Ruidoso News by keara

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									Ruidoso News
Opinion
Gannett Paper

Drought, fires ahead for much of the West this
Summer
By Dr Reese Halter/ tree scientist

April 30, 2004

Once again, climate models predict a warm and dry summer for the
West. And, in turn, scientists from the Bureau of Land Management
fear that will lead to a record fire and wildfire season, surpassing both
2000 and 2002.

Unseasonably high temperatures throughout the Rockies and Coastal
Mountains of the West last month melted – and evaporated – vast
tracts of the winter snow pack. Instead of predictable slow melt that
soaking into the ground and sustaining mountain vegetation, warm
temperatures caused the snow to evaporate into thin air. This has
scientists alarmed because many reservoirs throughout the West
remain depleted.

As the Easter weekend dawned in southwest New Mexico, a late
season snowfall fell on the Sacramento Mountains. The pending melt
will nourish plants, animals and people.

The federal healthy forest policy has made some significant inroads
reducing the fire hazard of drought-stricken Lincoln National Forest.
That is, aggressive thinning in fire-suppressed ponderosa pine forests
has reduced fuel loads.

Once upon a time, fast surface fires burned about every seven years in
these forests. Consequently, there were only about two dozen big old
ponderosa pines per acre surrounded by a sea of grasses. Foot thick
bark and lack of branches near the ground enabled these trees to
tolerate high-frequency surface fires. But over the last 65-years, the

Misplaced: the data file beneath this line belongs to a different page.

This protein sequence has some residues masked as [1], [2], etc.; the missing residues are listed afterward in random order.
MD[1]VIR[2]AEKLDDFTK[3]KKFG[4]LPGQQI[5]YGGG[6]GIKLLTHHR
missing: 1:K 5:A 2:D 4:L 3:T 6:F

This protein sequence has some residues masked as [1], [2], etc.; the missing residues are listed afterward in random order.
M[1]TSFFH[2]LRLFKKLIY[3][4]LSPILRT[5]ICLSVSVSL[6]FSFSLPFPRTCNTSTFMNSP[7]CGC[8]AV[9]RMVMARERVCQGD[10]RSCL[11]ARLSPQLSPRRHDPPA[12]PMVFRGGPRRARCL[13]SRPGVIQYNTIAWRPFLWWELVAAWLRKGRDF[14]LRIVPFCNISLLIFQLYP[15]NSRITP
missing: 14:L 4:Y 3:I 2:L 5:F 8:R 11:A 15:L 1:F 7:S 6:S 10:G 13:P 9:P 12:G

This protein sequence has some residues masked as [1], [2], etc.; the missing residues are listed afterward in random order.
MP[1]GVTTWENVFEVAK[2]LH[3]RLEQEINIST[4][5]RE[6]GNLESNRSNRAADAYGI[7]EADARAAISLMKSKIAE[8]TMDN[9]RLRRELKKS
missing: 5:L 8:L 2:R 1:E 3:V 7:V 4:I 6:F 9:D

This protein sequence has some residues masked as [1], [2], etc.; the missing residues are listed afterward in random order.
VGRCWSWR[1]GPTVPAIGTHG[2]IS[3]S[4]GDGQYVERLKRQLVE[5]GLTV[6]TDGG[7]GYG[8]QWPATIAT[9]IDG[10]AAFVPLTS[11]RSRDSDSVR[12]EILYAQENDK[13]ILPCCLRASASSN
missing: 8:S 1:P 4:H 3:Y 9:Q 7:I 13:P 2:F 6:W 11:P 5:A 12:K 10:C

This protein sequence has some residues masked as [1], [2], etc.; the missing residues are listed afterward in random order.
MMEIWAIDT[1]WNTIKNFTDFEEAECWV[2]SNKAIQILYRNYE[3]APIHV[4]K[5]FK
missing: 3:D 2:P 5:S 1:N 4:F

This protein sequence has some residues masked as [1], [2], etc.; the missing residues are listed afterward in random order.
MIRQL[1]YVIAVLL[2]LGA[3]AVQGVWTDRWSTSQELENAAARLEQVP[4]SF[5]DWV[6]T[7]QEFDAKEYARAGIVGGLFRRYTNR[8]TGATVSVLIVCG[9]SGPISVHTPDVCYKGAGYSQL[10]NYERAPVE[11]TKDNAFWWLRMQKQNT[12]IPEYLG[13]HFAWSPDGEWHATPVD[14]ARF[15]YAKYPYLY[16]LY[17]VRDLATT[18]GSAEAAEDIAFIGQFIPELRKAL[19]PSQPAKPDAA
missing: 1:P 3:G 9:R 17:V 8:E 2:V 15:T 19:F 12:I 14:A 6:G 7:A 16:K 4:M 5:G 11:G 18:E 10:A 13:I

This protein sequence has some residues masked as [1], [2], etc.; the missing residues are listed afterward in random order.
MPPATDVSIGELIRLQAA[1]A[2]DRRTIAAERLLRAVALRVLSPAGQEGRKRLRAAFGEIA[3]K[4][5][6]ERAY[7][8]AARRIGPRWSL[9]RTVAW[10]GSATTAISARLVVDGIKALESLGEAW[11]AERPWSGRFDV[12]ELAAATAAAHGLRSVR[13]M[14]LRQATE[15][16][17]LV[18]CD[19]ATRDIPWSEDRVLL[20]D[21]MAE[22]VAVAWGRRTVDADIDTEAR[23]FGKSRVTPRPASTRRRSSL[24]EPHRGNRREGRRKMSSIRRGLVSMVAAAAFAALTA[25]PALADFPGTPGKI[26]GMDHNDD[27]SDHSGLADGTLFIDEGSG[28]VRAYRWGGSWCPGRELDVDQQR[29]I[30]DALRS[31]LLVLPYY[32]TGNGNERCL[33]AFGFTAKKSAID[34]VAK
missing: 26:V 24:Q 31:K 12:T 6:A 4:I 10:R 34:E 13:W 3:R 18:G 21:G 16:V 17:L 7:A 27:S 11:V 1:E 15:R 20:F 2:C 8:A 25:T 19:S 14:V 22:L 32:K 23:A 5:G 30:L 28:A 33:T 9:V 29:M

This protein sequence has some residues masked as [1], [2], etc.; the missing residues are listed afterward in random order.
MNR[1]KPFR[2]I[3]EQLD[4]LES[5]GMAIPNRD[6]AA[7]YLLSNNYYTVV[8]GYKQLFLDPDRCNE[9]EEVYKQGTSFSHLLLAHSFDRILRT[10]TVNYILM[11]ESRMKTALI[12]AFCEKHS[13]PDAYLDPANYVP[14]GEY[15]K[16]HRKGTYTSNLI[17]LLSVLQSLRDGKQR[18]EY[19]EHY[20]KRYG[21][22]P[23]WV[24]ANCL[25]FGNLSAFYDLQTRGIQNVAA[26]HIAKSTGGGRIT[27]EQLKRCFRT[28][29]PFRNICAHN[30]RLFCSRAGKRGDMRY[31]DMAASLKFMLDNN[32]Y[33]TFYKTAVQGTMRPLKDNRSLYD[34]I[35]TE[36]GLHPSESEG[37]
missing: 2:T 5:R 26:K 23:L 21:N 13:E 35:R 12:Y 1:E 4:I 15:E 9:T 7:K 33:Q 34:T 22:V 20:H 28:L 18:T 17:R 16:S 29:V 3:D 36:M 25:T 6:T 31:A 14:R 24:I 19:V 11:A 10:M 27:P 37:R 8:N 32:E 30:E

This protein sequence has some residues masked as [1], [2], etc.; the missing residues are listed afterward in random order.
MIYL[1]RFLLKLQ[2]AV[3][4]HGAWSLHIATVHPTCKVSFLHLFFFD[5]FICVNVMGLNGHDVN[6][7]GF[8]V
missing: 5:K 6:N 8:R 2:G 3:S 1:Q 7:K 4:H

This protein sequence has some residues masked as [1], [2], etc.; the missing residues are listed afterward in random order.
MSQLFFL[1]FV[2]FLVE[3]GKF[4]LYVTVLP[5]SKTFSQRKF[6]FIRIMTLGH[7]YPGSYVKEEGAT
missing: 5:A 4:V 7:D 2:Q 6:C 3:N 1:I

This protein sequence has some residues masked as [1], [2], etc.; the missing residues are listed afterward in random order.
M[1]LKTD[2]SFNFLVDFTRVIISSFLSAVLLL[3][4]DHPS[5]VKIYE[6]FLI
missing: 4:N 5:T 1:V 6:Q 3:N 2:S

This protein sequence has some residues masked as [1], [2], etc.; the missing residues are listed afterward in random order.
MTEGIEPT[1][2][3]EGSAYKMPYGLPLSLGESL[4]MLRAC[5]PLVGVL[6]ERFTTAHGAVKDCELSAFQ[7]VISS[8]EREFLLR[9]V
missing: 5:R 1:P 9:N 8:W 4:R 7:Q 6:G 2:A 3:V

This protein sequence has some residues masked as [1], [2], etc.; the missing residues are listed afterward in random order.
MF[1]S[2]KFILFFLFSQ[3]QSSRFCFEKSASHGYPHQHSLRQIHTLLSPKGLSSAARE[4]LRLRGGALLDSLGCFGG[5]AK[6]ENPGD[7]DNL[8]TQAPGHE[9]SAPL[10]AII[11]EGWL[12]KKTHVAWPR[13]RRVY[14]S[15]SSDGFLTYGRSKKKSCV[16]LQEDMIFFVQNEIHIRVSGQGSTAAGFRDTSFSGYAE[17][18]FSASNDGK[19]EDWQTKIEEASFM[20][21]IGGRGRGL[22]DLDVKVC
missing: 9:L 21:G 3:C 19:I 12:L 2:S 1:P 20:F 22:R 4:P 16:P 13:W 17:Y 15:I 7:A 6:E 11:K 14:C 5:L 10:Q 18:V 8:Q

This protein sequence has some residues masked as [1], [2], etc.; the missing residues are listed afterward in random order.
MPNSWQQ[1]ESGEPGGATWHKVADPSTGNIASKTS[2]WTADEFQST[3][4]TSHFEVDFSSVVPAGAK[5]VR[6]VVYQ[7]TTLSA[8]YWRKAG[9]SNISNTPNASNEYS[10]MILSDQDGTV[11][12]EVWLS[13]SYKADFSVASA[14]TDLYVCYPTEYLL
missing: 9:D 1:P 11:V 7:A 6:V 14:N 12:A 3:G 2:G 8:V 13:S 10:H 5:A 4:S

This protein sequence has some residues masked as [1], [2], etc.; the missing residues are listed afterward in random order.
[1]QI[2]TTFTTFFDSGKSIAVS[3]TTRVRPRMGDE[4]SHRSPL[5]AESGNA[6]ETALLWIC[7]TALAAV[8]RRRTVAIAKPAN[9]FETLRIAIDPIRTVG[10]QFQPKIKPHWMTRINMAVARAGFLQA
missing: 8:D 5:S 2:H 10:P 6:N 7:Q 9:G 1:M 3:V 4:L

birth of Smokey Bear and related fire suppression policies have
changed the composition of the forest. Now there are thousands of
trees per acre and they react much differently when fire enters the
ecosystems. Entire forested systems are consumed by fire and, in fact,
fuel bigger fires burning across the dry landscape.
By restoring ponderosa pine forests to their original levels (and leaving
the big old trees on the land), monster fires with vast amounts of dried
kindling can be reduced. In light of the continued predicted drought,
this healthy forest policy seems sensible.

The drought has also created opportunistic conditions for native bark
beetles to breed and feed. The water stressed pines are unable to
manufacture a gooey pitch, their only defense mechanism against the
voracious beetles. Fire suppressions has created not only an enormous
food source for the beetles but removed Nature’s check to keep the
beetle population under control with fire.

In addition, with the climate warming, minus 20-degrees F
temperatures in November have not occurred over the past eight
years, which would normally kill beetles, and so their populations have
been growing exponentially.

An aggressive forest thinning policy in Lincoln National Forest is a
successful manipulative tool to combat years of fire suppression
exacerbated by drought-like conditions.

The picturesque mountain community of Ruidoso is nestled next to
Lincoln National Forest and relies heavily upon tourism as its main
industry. It has adopted a forward-thinking approach for its urban
forests.

Removing beetle-killed trees and reducing fuel loads, and at the same
time maintaining the integrity of the native vegetation, has been a top
priority for many years.

Ruidoso’s urban forestry policies have been successful, accessing state
and federal funding programs to achieve its fire protection goals.

Santa Fe should examine closely the proactive urban forestry model
that Ruidoso has implemented for the past decade. The clumps of
dead and dying pinon pines that surround Santa Fe are an extreme fire
hazard. Those dead pines must be removed from the land before
summer thunderstorms, drought and dead trees collide.

Gov Bill Richardson may well be advised to follow the fiscally prudent
strategy that Gov Arnold Schwarzenegger is considering adapting to
rid 12 million beetle-killed pines along the San Bernardino Mountains.
Prison inmates are a cost-effective means to assist in quickly removing
the dead trees from the landscape and obviate the dried dead fuels
becoming kindling for yet another monster fire in the summer of 2004.

Santa Fe is a gorgeous historic city, its urban forests must be fire
protected from the predicted summer drought.

Dr Reese Halter is a tree scientist and founder of Global Forest
Science an international research institute with offices in Palm
Desert and San Francisco.

								
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